There’s plenty of money in China and a huge chunk of it comes from arguably one of the most innovative and fastest-growing cities on the planet – Shanghai.
A population of almost 15million makes it the 6th largest city on the planet, and with China’s economic strength increasing by the day, this city will soon begin to spill out into the ocean.
Shanghai has it all. The mammoth department stores, the gigantic skyscrapers, and the most divine food your pallet could ever taste and it is one of the cheapest places to fly from South Korea.
If you’re looking for somewhere to jet off to during your summer vacation or you just have a long weekend free and maybe Japan is a little out of your price range and you’ve done the South East Asia thing to its bitter end, then perhaps a visit to the Land of the Rising Sun could do wonders for your spirit, without tearing too large a hole in your pocket.
Coming into Shanghai you land in a cool, sleek airport, then to get to the city you must take a trip on the infamous Maglev train. This train is ingenious, transporting people from the airport to the centre of Shanghai in less than seven minutes, all done through the use of magnets. It puts the KTX to shame.
There are, as with any city an abundance places to stay for all kinds of different budgets, but a recommendation would be the Blue Mountain Guest House, just out of the Luban station (Ex 2, Line 8). It is 24-hour, with clean sheets, clean food, hot water and a smiley grin from all of the staff that work within. It is one minute from a subway line so we expected the price to be high, but the pleasant shock of having a discounted rate because of a quiet season was the icing on the cake. Prices start at around $6 for the basics.
Any trip to Shanghai isn’t complete without a visit to the Pudong. This large area is home to the most symbolic building in the whole of Shanghai – The Oriental TV Tower. Standing at close to 468metres (1535ft). From this tower you can observe the world below and see off into the vast distance. Tickets are (100RMB) and from the summit as of 2008 you can now view the Shanghai World Financial Centre, the third tallest building in the world, which also has an observation deck, but you have to have some guts to get to the top of that beast. To view these buildings at night whilst walking along the river is one of most spectacular sights of this whole city, and maybe you can sneak a bottle of wine into a rucksack and pour a glass or two as the night rolls on.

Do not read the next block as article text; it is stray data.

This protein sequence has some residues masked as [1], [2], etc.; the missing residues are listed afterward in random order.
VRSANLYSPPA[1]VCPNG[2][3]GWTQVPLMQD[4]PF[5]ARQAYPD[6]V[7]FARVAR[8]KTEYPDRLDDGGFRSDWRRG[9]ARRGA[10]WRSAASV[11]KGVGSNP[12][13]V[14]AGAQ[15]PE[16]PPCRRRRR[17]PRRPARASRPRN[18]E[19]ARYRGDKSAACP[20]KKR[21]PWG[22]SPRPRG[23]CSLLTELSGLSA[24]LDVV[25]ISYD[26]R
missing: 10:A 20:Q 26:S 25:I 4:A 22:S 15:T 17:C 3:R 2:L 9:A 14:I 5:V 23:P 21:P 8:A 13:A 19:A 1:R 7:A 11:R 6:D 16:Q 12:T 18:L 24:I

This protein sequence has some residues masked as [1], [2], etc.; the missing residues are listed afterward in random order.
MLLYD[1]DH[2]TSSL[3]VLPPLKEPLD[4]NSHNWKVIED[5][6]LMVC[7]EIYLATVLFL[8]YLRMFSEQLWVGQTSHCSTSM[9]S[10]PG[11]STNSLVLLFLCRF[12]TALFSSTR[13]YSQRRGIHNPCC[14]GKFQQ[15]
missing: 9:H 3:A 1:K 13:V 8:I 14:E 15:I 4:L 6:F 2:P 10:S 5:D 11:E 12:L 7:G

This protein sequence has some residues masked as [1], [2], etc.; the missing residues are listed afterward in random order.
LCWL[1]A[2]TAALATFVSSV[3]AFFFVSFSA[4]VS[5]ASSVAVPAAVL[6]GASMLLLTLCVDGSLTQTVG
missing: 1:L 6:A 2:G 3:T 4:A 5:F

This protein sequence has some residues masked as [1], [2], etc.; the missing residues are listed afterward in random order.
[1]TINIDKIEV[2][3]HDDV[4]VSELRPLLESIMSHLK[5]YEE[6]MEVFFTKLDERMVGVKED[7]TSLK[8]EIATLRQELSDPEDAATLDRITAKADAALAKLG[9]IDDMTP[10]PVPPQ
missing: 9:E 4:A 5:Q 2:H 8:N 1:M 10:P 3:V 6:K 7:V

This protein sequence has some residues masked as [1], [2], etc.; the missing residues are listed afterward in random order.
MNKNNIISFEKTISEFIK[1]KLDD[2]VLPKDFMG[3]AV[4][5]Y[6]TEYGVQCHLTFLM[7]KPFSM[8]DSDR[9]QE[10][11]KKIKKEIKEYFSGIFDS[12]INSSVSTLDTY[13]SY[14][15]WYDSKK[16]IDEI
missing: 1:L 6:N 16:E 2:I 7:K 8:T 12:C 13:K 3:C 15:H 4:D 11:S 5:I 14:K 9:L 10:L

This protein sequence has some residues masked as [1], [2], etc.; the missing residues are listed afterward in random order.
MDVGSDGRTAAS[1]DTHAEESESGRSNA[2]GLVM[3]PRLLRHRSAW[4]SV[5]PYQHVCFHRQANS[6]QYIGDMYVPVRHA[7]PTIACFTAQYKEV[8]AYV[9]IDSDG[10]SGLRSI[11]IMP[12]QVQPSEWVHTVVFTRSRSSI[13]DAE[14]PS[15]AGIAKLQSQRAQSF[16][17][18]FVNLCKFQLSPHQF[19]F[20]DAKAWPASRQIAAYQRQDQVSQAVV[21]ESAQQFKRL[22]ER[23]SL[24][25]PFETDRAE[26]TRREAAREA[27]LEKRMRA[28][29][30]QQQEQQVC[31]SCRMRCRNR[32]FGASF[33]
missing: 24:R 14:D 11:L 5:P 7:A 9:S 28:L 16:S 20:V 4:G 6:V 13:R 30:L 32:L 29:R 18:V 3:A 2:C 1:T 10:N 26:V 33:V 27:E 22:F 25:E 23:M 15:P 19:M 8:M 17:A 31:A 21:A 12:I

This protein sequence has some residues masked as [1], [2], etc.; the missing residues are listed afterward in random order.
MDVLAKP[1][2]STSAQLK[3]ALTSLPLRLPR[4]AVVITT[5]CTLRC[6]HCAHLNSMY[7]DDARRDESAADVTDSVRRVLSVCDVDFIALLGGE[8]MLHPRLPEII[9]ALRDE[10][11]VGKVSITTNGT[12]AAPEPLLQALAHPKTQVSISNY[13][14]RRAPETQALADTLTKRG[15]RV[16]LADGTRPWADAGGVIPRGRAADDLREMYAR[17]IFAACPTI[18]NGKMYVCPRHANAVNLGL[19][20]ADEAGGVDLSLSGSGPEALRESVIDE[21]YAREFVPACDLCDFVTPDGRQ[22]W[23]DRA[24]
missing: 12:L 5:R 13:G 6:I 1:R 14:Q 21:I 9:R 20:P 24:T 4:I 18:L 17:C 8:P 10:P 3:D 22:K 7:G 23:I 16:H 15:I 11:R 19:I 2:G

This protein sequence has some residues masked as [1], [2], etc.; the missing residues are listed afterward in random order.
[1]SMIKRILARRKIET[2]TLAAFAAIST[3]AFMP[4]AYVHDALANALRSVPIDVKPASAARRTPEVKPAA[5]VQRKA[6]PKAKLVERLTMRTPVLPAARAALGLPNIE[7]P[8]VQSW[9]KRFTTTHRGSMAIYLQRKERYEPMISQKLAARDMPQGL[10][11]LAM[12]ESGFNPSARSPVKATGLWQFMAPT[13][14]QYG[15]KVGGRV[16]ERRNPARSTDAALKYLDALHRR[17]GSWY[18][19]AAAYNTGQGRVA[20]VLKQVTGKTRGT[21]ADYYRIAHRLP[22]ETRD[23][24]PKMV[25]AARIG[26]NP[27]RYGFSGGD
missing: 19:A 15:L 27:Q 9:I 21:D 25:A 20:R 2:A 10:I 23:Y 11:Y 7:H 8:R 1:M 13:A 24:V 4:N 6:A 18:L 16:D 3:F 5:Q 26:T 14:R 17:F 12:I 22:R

To find something exciting to eat is like trying to find a drunk on a two-for-one night, there’s one on every corner. Whether you want to stick to the familiar or lean towards trying something different, there’s all manner of things you can try. As like Korea, you can wonder aimlessly down a road and discover a hidden gem, but a good place to start would be along the Century Square – Nanjing East Rd. Here there is a plethora of styles, delicacies, tastes and fancies, all to entice and sweet-talk you into another bite.
Unlike the country’s capital – Beijing, which probably has a lot more to offer culturally and perhaps more to offer in terms of traditional Chinese cuisine, Shanghai has taken all the best bits of their historically famous food and put a Western spin on it. One thing that it would be a crime not to taste are the dumplings. These can be found almost everywhere, but it is down to pure luck as to whether you get a good bunch or not. The plus side is that they are so damn cheap you can just pick up another batch soon enough. Another similarity between China and Korea is how cheap the local beer is with Tsingtao costing around 4RMB (50c) for a large bottle (600ml).
Other places that are definitely worth a visit include the Botanical Gardens in Old Shanghai where you can mislay a few hours in the tranquil temples and get lost in a maze of alleyways. The Shanghai Art Gallery in People’s Square houses a lot of contemporary art as well as some modern anti-communistic art to sneak a peak at.
There is enough in this city to keep you occupied for weeks on end, but even if time is short you can still pack in a lot or perhaps you, like me, want to just keep eating those dumplings.